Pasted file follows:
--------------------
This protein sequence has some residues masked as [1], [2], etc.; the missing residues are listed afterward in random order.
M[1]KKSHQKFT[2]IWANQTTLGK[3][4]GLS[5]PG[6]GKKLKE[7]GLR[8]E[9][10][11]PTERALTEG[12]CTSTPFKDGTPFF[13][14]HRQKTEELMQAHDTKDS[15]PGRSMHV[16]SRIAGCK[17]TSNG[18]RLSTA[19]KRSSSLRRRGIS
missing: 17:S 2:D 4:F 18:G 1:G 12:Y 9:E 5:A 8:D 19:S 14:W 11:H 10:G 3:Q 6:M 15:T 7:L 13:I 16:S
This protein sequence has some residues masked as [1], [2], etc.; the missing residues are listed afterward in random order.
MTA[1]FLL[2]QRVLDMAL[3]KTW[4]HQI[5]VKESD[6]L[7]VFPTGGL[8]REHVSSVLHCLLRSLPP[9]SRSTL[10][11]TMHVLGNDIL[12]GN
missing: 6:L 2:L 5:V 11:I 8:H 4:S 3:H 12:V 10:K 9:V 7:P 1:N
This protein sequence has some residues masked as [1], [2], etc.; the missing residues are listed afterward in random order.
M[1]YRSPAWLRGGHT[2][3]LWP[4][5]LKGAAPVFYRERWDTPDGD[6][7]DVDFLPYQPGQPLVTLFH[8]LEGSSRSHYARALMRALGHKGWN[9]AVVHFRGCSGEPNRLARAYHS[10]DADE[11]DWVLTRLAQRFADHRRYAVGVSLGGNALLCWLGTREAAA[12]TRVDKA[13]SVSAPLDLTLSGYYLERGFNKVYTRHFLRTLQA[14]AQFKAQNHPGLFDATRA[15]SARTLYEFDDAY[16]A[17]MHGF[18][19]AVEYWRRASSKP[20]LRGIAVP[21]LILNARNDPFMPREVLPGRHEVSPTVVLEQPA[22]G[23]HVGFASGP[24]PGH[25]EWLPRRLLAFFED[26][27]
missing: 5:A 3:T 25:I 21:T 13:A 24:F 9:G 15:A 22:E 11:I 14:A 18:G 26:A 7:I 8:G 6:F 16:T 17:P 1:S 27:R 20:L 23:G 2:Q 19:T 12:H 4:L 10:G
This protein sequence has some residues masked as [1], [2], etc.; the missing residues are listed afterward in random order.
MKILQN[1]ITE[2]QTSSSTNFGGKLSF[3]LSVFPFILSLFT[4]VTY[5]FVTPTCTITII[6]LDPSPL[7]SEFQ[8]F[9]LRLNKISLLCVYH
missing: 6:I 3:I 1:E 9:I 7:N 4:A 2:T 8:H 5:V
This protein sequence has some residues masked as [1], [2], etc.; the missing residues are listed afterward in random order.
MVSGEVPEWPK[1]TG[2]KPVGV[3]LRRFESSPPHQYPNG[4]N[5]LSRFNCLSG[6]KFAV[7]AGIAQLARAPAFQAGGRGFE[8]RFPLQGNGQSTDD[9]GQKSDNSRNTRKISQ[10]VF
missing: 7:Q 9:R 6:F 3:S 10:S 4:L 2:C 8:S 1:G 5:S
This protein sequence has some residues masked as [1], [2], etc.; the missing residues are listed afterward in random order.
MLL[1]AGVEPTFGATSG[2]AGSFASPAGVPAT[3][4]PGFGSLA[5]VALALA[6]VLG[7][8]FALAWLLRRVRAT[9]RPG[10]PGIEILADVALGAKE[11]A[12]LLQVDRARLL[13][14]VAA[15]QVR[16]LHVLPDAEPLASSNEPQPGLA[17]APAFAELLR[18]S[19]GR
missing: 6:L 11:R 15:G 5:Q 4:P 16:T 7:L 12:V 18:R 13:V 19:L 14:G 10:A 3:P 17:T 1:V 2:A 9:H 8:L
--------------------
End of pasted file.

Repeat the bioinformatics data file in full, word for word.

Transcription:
This protein sequence has some residues masked as [1], [2], etc.; the missing residues are listed afterward in random order.
M[1]KKSHQKFT[2]IWANQTTLGK[3][4]GLS[5]PG[6]GKKLKE[7]GLR[8]E[9][10][11]PTERALTEG[12]CTSTPFKDGTPFF[13][14]HRQKTEELMQAHDTKDS[15]PGRSMHV[16]SRIAGCK[17]TSNG[18]RLSTA[19]KRSSSLRRRGIS
missing: 17:S 2:D 4:F 18:G 1:G 12:Y 9:E 5:A 8:D 19:S 14:W 11:H 10:G 3:Q 6:M 15:T 7:L 13:I 16:S
This protein sequence has some residues masked as [1], [2], etc.; the missing residues are listed afterward in random order.
MTA[1]FLL[2]QRVLDMAL[3]KTW[4]HQI[5]VKESD[6]L[7]VFPTGGL[8]REHVSSVLHCLLRSLPP[9]SRSTL[10][11]TMHVLGNDIL[12]GN
missing: 6:L 2:L 5:V 11:I 8:H 4:S 3:H 12:V 10:K 9:V 7:P 1:N
This protein sequence has some residues masked as [1], [2], etc.; the missing residues are listed afterward in random order.
M[1]YRSPAWLRGGHT[2][3]LWP[4][5]LKGAAPVFYRERWDTPDGD[6][7]DVDFLPYQPGQPLVTLFH[8]LEGSSRSHYARALMRALGHKGWN[9]AVVHFRGCSGEPNRLARAYHS[10]DADE[11]DWVLTRLAQRFADHRRYAVGVSLGGNALLCWLGTREAAA[12]TRVDKA[13]SVSAPLDLTLSGYYLERGFNKVYTRHFLRTLQA[14]AQFKAQNHPGLFDATRA[15]SARTLYEFDDAY[16]A[17]MHGF[18][19]AVEYWRRASSKP[20]LRGIAVP[21]LILNARNDPFMPREVLPGRHEVSPTVVLEQPA[22]G[23]HVGFASGP[24]PGH[25]EWLPRRLLAFFED[26][27]
missing: 5:A 3:T 25:I 21:T 13:A 24:F 9:G 15:A 22:E 11:I 14:A 18:G 26:A 7:I 8:G 6:F 16:T 17:P 1:S 27:R 20:L 23:G 2:Q 19:T 12:H 4:L 10:G
This protein sequence has some residues masked as [1], [2], etc.; the missing residues are listed afterward in random order.
MKILQN[1]ITE[2]QTSSSTNFGGKLSF[3]LSVFPFILSLFT[4]VTY[5]FVTPTCTITII[6]LDPSPL[7]SEFQ[8]F[9]LRLNKISLLCVYH
missing: 6:I 3:I 1:E 9:I 7:N 4:A 2:T 8:H 5:V
This protein sequence has some residues masked as [1], [2], etc.; the missing residues are listed afterward in random order.
MVSGEVPEWPK[1]TG[2]KPVGV[3]LRRFESSPPHQYPNG[4]N[5]LSRFNCLSG[6]KFAV[7]AGIAQLARAPAFQAGGRGFE[8]RFPLQGNGQSTDD[9]GQKSDNSRNTRKISQ[10]VF
missing: 7:Q 9:R 6:F 3:S 10:S 4:L 2:C 8:S 1:G 5:S
This protein sequence has some residues masked as [1], [2], etc.; the missing residues are listed afterward in random order.
MLL[1]AGVEPTFGATSG[2]AGSFASPAGVPAT[3][4]PGFGSLA[5]VALALA[6]VLG[7][8]FALAWLLRRVRAT[9]RPG[10]PGIEILADVALGAKE[11]A[12]LLQVDRARLL[13][14]VAA[15]QVR[16]LHVLPDAEPLASSNEPQPGLA[17]APAFAELLR[18]S[19]GR
missing: 6:L 11:R 15:G 5:Q 4:P 16:T 7:L 12:V 18:R 13:V 19:L 14:G 10:A 3:P 17:T 1:V 2:A 9:H 8:L